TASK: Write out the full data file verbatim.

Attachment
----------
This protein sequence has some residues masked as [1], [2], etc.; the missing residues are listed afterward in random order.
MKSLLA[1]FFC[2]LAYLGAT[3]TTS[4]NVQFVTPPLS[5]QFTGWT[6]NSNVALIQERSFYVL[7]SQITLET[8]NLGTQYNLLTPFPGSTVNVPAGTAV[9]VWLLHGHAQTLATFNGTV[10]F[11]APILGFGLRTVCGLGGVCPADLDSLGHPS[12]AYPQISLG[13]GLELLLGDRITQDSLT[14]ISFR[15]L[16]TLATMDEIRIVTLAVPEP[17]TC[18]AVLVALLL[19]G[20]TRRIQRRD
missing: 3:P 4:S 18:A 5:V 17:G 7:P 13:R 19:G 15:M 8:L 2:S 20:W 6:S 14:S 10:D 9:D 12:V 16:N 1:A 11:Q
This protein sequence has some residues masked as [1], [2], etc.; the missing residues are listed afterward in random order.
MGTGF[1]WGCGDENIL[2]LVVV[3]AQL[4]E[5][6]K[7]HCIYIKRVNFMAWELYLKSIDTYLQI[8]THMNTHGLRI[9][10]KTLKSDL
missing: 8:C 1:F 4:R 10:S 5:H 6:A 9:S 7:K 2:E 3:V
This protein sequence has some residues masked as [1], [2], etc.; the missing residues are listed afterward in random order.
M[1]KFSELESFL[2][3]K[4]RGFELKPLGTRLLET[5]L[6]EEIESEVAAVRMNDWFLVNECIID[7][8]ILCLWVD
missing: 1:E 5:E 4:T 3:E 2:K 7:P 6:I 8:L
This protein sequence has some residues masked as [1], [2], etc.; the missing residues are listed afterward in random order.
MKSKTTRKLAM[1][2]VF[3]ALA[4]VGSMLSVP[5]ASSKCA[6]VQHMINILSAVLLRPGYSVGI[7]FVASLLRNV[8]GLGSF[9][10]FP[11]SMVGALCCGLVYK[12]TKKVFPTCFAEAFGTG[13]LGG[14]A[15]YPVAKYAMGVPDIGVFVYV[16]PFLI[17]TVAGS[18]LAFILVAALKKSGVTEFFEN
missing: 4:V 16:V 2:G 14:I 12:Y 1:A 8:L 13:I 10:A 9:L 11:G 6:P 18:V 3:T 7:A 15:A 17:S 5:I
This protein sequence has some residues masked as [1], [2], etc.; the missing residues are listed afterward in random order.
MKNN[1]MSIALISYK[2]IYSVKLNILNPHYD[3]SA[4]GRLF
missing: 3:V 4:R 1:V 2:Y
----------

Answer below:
This protein sequence has some residues masked as [1], [2], etc.; the missing residues are listed afterward in random order.
MKSLLA[1]FFC[2]LAYLGAT[3]TTS[4]NVQFVTPPLS[5]QFTGWT[6]NSNVALIQERSFYVL[7]SQITLET[8]NLGTQYNLLTPFPGSTVNVPAGTAV[9]VWLLHGHAQTLATFNGTV[10]F[11]APILGFGLRTVCGLGGVCPADLDSLGHPS[12]AYPQISLG[13]GLELLLGDRITQDSLT[14]ISFR[15]L[16]TLATMDEIRIVTLAVPEP[17]TC[18]AVLVALLL[19]G[20]TRRIQRRD
missing: 3:P 4:S 18:A 5:V 17:G 7:P 13:R 19:G 15:M 8:L 2:S 20:W 6:S 14:S 10:D 9:D 12:V 16:N 1:A 11:Q
This protein sequence has some residues masked as [1], [2], etc.; the missing residues are listed afterward in random order.
MGTGF[1]WGCGDENIL[2]LVVV[3]AQL[4]E[5][6]K[7]HCIYIKRVNFMAWELYLKSIDTYLQI[8]THMNTHGLRI[9][10]KTLKSDL
missing: 8:C 1:F 4:R 10:S 5:H 6:A 9:S 7:K 2:E 3:V
This protein sequence has some residues masked as [1], [2], etc.; the missing residues are listed afterward in random order.
M[1]KFSELESFL[2][3]K[4]RGFELKPLGTRLLET[5]L[6]EEIESEVAAVRMNDWFLVNECIID[7][8]ILCLWVD
missing: 1:E 5:E 4:T 3:E 2:K 7:P 6:I 8:L
This protein sequence has some residues masked as [1], [2], etc.; the missing residues are listed afterward in random order.
MKSKTTRKLAM[1][2]VF[3]ALA[4]VGSMLSVP[5]ASSKCA[6]VQHMINILSAVLLRPGYSVGI[7]FVASLLRNV[8]GLGSF[9][10]FP[11]SMVGALCCGLVYK[12]TKKVFPTCFAEAFGTG[13]LGG[14]A[15]YPVAKYAMGVPDIGVFVYV[16]PFLI[17]TVAGS[18]LAFILVAALKKSGVTEFFEN
missing: 4:V 16:V 2:G 14:I 12:Y 1:A 8:L 13:I 10:A 9:L 11:G 6:P 18:V 3:T 7:A 15:A 17:S 5:I
This protein sequence has some residues masked as [1], [2], etc.; the missing residues are listed afterward in random order.
MKNN[1]MSIALISYK[2]IYSVKLNILNPHYD[3]SA[4]GRLF
missing: 3:V 4:R 1:V 2:Y